The Merriam-Webster Dictionary's powers-that-be say that “science” is the word of the year 2013. In disagreement with Oxford Dictionaries who claimed “selfie” was the word of the year 2013 just two weeks ago, Merriam-Webster asserts that the number of look-ups on its website for the word “science" increased an incredible 176 percent in 2013 as compared to 2012, according to a New York Post report on Wednesday.
According to John Morse - the president and publisher of Merriam-Webster Incorporated – the more the authorities at Merriam-Webster’s firm thought about it, the righter it seemed in that the word “science” does lurk behind a lot of big stories that we as a society are grappling with – whether it is climate change or environmental regulation or what is in our textbooks.
He also said that science is connected to broad cultural oppositions – such as science versus faith, for instance – along with such powers as observation and intuition, reason and ideology, evidence, and tradition.
There are a host of reasons given for people increasingly interested in the word – but for now, data simply asserts that “science” is a word that strikes curiosity among us.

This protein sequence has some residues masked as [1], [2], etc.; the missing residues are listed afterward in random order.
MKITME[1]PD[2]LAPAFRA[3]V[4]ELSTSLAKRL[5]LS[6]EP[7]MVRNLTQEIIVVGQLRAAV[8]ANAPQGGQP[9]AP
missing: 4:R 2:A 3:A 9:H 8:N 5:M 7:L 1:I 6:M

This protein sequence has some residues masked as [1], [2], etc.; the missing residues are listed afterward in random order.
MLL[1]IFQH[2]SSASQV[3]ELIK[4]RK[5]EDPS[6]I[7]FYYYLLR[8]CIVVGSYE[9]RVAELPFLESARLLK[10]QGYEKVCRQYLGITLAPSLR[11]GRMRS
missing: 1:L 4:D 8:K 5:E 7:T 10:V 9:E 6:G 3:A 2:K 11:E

So, what is "science" as defined by the Merriam-Webster Dictionary? It's "the state of known: knowledge as distringuished from ignorance or misunderstanding." It is also "a deparment of systematized knowledge as an object of study - as in the science of theology." It is "something (as a sport or technique) that may be studied or learned like systematized knowledge - as to have it down to a science." It is "knowldege or a system of knowledge covering general truths or the operation of general laws especially as obtained and tested through scientific method." It is "such knowedge or such a system of knowledge concerned with the physical world and its phenomena - as in natural science." And, it is "a system or method reconciling practical ends with scientific laws - such as cooking is both a science and an art." Finally, when capitalized, it is Christian Science.
Unlike Oxford Dictionaries, Merriam-Webster makes its decision based on look-up data it has available to its researchers each year. Oxford Dictionaries appears to go with the flow of its contemporary cultural perceptions.